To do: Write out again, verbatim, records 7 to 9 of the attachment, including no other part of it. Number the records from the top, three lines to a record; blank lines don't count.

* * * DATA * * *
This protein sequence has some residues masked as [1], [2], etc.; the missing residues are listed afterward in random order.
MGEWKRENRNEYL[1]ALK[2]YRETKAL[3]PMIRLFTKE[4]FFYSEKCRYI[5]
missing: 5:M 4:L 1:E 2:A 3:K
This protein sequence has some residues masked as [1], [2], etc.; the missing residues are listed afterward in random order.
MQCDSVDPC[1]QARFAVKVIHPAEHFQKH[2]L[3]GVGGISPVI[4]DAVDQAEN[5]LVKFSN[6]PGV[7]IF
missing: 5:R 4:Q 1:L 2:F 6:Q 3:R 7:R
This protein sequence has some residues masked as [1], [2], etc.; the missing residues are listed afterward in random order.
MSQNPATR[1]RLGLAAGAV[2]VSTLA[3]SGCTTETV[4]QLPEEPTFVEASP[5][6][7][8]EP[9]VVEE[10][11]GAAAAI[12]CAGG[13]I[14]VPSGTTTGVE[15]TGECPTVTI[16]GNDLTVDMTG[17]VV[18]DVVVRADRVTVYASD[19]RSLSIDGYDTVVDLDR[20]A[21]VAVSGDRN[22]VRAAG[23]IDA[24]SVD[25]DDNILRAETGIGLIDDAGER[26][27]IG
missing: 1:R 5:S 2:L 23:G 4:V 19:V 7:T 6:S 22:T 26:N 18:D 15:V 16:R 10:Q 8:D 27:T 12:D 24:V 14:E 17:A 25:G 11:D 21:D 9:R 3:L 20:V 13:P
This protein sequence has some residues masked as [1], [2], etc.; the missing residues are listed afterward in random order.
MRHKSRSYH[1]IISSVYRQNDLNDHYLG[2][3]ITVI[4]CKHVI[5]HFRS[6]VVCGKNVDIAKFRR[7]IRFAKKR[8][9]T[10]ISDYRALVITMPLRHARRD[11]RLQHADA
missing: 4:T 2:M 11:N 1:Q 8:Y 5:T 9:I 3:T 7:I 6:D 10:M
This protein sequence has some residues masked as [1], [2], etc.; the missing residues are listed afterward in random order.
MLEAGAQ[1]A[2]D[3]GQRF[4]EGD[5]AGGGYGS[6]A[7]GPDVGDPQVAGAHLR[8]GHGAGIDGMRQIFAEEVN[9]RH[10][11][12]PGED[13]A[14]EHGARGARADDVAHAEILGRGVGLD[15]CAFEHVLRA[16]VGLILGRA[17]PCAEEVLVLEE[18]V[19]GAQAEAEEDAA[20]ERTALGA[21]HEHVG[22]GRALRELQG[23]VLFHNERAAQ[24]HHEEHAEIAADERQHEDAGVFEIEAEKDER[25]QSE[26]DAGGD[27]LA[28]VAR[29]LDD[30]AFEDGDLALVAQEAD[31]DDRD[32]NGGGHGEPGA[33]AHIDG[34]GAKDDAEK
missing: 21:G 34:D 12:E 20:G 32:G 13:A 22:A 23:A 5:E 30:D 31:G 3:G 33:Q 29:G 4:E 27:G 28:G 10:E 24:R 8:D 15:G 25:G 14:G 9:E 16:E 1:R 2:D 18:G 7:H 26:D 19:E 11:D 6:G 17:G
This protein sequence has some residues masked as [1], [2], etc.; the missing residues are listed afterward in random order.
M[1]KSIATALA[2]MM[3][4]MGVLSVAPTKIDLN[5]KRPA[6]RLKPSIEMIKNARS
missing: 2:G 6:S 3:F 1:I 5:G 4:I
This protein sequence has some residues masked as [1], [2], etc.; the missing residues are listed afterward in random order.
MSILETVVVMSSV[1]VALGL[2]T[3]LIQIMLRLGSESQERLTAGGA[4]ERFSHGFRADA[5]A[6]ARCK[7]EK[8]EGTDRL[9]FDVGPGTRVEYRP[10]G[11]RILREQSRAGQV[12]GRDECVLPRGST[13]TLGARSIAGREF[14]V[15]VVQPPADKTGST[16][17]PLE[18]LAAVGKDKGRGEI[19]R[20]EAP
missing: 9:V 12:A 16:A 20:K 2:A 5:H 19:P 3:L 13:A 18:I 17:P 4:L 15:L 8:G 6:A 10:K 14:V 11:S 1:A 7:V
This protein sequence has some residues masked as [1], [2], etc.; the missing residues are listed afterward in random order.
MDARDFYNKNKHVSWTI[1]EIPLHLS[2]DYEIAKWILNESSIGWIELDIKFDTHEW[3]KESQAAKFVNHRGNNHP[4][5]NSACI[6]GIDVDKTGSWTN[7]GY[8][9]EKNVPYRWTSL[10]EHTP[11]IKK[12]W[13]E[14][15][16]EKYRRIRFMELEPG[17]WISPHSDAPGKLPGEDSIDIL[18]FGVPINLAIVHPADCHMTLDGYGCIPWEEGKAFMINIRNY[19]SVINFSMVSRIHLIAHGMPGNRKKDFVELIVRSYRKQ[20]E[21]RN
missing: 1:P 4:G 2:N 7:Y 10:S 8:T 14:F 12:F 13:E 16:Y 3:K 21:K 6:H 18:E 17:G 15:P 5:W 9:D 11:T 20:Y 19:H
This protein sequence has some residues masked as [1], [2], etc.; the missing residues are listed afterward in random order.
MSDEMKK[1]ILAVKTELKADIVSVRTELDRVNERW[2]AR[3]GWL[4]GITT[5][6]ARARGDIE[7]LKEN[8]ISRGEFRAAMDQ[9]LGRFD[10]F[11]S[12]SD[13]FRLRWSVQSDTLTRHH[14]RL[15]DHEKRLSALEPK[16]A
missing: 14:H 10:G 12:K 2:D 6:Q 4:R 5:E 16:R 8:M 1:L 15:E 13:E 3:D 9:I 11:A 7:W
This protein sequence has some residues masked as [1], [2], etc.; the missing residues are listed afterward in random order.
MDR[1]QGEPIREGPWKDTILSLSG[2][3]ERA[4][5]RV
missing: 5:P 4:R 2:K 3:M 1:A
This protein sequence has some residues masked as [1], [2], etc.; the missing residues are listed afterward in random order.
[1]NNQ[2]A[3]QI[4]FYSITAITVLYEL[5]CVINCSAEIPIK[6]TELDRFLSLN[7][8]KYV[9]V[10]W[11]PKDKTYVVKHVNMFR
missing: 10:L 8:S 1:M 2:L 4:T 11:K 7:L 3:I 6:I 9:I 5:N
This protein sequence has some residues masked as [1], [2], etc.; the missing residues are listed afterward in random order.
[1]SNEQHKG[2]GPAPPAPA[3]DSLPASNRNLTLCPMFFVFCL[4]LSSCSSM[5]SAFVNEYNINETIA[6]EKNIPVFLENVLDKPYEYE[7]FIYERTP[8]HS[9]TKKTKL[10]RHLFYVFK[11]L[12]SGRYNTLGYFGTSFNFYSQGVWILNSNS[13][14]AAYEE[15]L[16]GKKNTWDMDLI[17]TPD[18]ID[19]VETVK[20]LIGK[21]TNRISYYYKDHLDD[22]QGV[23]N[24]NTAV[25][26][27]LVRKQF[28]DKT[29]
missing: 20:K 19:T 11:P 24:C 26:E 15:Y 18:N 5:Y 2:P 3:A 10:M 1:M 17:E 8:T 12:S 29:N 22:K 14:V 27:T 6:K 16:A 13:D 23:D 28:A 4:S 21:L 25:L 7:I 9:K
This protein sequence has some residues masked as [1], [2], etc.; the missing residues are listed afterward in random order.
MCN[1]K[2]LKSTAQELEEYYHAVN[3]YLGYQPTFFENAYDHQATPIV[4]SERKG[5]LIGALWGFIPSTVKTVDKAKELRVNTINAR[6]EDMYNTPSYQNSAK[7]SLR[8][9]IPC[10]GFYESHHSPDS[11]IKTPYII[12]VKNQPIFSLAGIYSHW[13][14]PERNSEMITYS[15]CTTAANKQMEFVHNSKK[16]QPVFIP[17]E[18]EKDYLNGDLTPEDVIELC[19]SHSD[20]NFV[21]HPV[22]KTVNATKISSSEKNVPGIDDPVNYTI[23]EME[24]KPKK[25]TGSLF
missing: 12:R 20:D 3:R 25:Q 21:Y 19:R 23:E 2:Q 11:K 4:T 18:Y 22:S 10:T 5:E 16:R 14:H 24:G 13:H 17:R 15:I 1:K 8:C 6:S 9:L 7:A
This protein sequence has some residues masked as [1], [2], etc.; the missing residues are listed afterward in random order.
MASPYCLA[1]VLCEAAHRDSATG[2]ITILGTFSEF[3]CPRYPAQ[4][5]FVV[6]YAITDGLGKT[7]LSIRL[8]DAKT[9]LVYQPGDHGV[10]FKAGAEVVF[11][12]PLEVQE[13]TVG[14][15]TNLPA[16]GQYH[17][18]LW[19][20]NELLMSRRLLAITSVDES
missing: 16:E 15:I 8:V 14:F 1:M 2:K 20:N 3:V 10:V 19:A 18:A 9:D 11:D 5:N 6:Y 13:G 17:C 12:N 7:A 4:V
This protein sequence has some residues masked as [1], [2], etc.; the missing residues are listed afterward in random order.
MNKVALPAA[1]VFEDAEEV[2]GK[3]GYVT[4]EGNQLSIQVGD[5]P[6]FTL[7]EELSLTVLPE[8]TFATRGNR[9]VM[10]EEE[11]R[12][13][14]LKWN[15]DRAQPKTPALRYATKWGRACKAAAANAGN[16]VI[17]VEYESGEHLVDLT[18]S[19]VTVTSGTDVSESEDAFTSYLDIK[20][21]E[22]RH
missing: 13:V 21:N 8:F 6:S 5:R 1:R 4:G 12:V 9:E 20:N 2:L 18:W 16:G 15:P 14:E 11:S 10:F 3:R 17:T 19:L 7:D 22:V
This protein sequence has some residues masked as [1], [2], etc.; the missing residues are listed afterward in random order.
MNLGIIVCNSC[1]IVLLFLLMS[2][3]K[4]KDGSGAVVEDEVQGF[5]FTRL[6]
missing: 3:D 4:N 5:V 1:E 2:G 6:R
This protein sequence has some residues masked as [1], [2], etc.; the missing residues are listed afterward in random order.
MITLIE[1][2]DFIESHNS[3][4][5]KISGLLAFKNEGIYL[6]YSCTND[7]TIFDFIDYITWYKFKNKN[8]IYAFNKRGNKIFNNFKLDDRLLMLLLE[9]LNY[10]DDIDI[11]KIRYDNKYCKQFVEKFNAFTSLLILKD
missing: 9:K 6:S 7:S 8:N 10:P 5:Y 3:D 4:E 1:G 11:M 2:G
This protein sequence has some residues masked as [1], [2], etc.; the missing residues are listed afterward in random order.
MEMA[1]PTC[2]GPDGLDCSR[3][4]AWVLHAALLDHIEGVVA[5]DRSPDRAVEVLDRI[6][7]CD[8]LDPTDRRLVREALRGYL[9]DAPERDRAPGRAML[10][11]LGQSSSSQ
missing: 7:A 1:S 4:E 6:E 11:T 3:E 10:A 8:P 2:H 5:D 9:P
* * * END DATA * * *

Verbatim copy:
This protein sequence has some residues masked as [1], [2], etc.; the missing residues are listed afterward in random order.
MSILETVVVMSSV[1]VALGL[2]T[3]LIQIMLRLGSESQERLTAGGA[4]ERFSHGFRADA[5]A[6]ARCK[7]EK[8]EGTDRL[9]FDVGPGTRVEYRP[10]G[11]RILREQSRAGQV[12]GRDECVLPRGST[13]TLGARSIAGREF[14]V[15]VVQPPADKTGST[16][17]PLE[18]LAAVGKDKGRGEI[19]R[20]EAP
missing: 9:V 12:A 16:A 20:K 2:A 5:H 19:P 3:L 13:A 18:I 17:P 4:L 15:L 8:G 6:A 10:K 14:V 11:S 1:A 7:V
This protein sequence has some residues masked as [1], [2], etc.; the missing residues are listed afterward in random order.
MDARDFYNKNKHVSWTI[1]EIPLHLS[2]DYEIAKWILNESSIGWIELDIKFDTHEW[3]KESQAAKFVNHRGNNHP[4][5]NSACI[6]GIDVDKTGSWTN[7]GY[8][9]EKNVPYRWTSL[10]EHTP[11]IKK[12]W[13]E[14][15][16]EKYRRIRFMELEPG[17]WISPHSDAPGKLPGEDSIDIL[18]FGVPINLAIVHPADCHMTLDGYGCIPWEEGKAFMINIRNY[19]SVINFSMVSRIHLIAHGMPGNRKKDFVELIVRSYRKQ[20]E[21]RN
missing: 1:P 4:G 2:N 7:Y 10:S 8:T 14:F 12:F 13:E 16:Y 3:K 21:K 6:H 18:E 17:G 15:P 5:W 9:D 11:T 20:Y 19:H
This protein sequence has some residues masked as [1], [2], etc.; the missing residues are listed afterward in random order.
MSDEMKK[1]ILAVKTELKADIVSVRTELDRVNERW[2]AR[3]GWL[4]GITT[5][6]ARARGDIE[7]LKEN[8]ISRGEFRAAMDQ[9]LGRFD[10]F[11]S[12]SD[13]FRLRWSVQSDTLTRHH[14]RL[15]DHEKRLSALEPK[16]A
missing: 14:H 10:G 12:K 2:D 6:Q 4:R 5:E 16:R 8:M 1:L 15:E 13:E 3:D 9:I 11:A 7:W